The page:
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jonesj 17th Jan 17 of 21

Firstly, there are some very knowledgeable people commenting here and it's a privelige to learn from them.

In the case of Patisserie Valerie, my analysis got as far as looking through the window of the local store. I noticed very few customers and prices that were only slightly ahead of Costa, which was always busy.
So I couldn't figure out how they made money and didn't invest.

However, I have also failed to participate in the likes of Starbucks and Whitbread, which have had a very good long run with their coffee shop chains. So my investment process has some way to go.

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mercury61 17th Jan 18 of 21

In reply to post #436923

Thanks for this. I wasn't aware of this until your helpful post.

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nquaile875 17th Jan 19 of 21

In reply to post #437193

You can't go too far wrong by looking at the physical state of a company or product! This is a key Naked Trader approach, he often listens out for what his wife and her friends are talking about to see where the growth/decline is.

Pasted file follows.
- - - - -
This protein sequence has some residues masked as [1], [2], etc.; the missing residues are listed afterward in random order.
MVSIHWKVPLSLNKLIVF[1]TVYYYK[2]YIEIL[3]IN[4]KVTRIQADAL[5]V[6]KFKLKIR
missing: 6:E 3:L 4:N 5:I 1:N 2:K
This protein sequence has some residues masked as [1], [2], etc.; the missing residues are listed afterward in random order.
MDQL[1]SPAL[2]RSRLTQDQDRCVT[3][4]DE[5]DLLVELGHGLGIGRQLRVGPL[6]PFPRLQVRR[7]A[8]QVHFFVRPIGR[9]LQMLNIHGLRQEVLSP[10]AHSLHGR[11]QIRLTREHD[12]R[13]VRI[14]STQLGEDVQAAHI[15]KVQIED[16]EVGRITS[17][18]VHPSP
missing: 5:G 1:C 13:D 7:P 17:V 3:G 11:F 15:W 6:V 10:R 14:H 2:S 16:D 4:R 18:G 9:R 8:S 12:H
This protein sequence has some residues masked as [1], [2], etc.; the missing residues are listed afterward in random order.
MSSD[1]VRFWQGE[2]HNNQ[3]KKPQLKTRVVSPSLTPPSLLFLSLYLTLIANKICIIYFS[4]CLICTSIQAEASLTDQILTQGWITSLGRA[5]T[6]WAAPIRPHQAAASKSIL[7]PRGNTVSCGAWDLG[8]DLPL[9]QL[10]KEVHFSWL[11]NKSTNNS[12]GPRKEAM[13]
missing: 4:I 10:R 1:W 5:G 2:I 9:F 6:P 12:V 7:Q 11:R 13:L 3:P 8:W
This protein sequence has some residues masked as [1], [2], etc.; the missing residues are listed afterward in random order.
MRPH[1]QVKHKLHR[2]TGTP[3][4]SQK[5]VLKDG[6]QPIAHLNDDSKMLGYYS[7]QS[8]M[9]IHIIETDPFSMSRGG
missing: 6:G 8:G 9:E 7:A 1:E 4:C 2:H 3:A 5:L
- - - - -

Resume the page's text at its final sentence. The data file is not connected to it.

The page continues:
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Will Marsh 21st Jan 20 of 21

If you invest on AIM you need to look at Shareprophets to avoid the frauds. Otherwise, look for generation of real cash. Too much of whats on AIM is really not great for investors. Having invested for some time on the AIM I avoid as a general rule Chinese AIM stocks. Also, there are a number of spinners /directors on Aim that love to ramp on a serial basis avoid them too.
I like to see directors with shareholdings that are significant and I don't like to see big salaries taken out when companies are not making money which is often the case when these people are burning shareholder capital with no return in sight then the obligatory placing (again)

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JohnWigg 22nd Jan 21 of 21

In reply to post #438828

@ Will Marsh - I'd agree about SP: if they say a company is dodgy, it probably is best avoided (and they don't mince words). On the other hand, I find their positive recommendations rather underwhelming so a fair bit of caution is called for.